5 insurance policies of the rich & famous

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5 insurance policies of the rich & famous

Except for the occasional insurance agent, most people don’t think of insurance policies as fancy or sexy. Then again, most people aren't wildly wealthy or well-known, which is where these policies go to another level.

As in most facets of life, the super wealthy tend to have the best and fanciest, well, everything, and insurance policies are no exception. Here are five insurance policies of the rich and famous that may just leave you with insurance envy.

Most valuable life insurance policy

An undisclosed tech-industry billionaire set a Guinness World Record in 2014 for the most valuable life insurance policy ever written. The $201 million policy was sold by Dovi Frances, managing partner at SG, LLC, a Santa Barbara, California-based advisory firm.

According to Guinness World Records news service, the policy features “a combined death benefit to be paid upon the death of the single insured that more than doubles the previous record, set by Peter Rosengard from the U.K., whose record-breaking insurance sale in 1990 sold at $100 million (then £56 million) on the life of a U.S. entertainment industry figure.”

You may be wondering why a billionaire tech mogul would even want such a sizable life insurance policy. Frances told Forbes in a 2014 interview “"In California, there are state death taxes that are exceptionally high. If your properties are leveraged then those loans are called immediately and need to be paid off. So if you want to head yourself against such a risk [your beneficiary] can receive the proceeds [from life insurance] without being exposed to taxes."

Most expensive home (& homeowner policy?)

Antilia is the name of the private residence of Mukesh Ambani, chairman of Reliance Industries, in Mumbai, India. The 27-story building is considered the world’s first billion-dollar home (estimates put it at $2 billion). We don’t know if it carries the world’s most expensive homeowners insurance policy, but as the world’s most expensive home, we feel pretty comfortable with our assumption that it falls somewhere in the top 1% of policies globally.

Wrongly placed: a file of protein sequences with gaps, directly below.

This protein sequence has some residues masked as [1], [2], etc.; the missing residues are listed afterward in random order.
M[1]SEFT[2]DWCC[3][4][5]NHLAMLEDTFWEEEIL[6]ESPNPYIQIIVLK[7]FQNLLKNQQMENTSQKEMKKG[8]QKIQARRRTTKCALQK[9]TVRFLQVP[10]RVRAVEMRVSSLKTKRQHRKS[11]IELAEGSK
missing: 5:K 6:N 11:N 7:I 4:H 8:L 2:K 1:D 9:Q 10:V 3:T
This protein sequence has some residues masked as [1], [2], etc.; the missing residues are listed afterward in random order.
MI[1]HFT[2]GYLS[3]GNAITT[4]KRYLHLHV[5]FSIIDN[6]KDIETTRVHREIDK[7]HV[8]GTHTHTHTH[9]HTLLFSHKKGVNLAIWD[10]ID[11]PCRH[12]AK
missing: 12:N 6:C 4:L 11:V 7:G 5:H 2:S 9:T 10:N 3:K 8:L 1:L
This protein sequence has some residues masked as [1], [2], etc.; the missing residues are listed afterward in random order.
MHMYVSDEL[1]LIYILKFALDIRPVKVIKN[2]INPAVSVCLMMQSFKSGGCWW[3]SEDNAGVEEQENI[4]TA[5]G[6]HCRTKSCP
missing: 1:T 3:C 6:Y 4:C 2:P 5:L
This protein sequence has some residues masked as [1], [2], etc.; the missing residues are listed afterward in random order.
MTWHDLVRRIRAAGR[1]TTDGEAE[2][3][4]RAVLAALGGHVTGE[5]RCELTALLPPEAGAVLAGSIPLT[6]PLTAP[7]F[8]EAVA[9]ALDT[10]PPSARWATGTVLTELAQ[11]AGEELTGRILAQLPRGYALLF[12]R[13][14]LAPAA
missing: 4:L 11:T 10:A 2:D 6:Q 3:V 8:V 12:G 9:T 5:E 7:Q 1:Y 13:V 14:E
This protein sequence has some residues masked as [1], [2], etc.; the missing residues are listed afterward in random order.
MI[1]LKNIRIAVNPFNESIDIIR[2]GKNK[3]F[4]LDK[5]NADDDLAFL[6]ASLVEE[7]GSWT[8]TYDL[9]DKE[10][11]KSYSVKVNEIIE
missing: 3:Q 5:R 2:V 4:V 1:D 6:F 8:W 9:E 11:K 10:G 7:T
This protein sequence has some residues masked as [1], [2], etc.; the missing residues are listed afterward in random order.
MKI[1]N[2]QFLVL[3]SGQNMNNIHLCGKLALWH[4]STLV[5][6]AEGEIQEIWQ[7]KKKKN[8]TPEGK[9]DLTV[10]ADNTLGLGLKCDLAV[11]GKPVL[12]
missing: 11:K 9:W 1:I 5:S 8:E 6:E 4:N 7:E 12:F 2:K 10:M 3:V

Massive marine

Super yachts aren’t just expensive to build. They’re also expensive to own and maintain. For example, the average super yacht insurance policy runs nearly a quarter of a million dollars every year, according to British insurer Towergate Insurance.

To date, the most expensive super yacht in the world is Project Azzam, owned by Khalifa bin Zayed bin Sultan Al Nahyan, President of the United Arab Emirates. The 590-foot yacht cost an estimated $650 million to build. We’re glad we don’t have to worry about paying those premiums.

Most expensive car crash

Rowan Atkinson, the British actor made famous by his role as Mr. Bean, is believed to have received the largest automobile accident payout in history. Back in 2011, Atkinson crashed his McLaren F1 into a hedge in Oxfordshire. His insurance company wound up paying £910,000 (roughly $1.48 million in 2011) for the repairs, making payment for what is believed to be the single-largest auto insurance claim ever.

Atkinson ended up crashing the car twice during the years he owned it, but that didn’t stop someone from wanting to buy it when the actor put it on the market in 2015 for £8 million (roughly $12 million in 2015).

Most famous jewelry policy

One of the world’s most famous diamonds (45.52 carats) is reportedly insured for $250 million today. But when it was donated to the Smithsonian Institution by Harry Winston back in 1958, it was insured for significantly less.

When it arrived at the Smithsonian, it was wrapped in a plain brown package. Sent by registered mail, it had been insured for $1 million, which would be worth about $8.47 million in today’s dollars.

The Hope Diamond is certainly special, but it can’t compare to the Crown Jewels of the United Kingdom. Made up of many extraordinary pieces, including the The Sovereign's Sceptre with Cross (topped by Cullinan I, the largest clear cut diamond in the world at 530 carats), the collection has reportedly been valued for insurance purposes, but the amount is kept secret. There are many estimates as to the value of the Crown Jewels, many putting it somewhere between £3 billion and $5 billion.

Image: GCShutter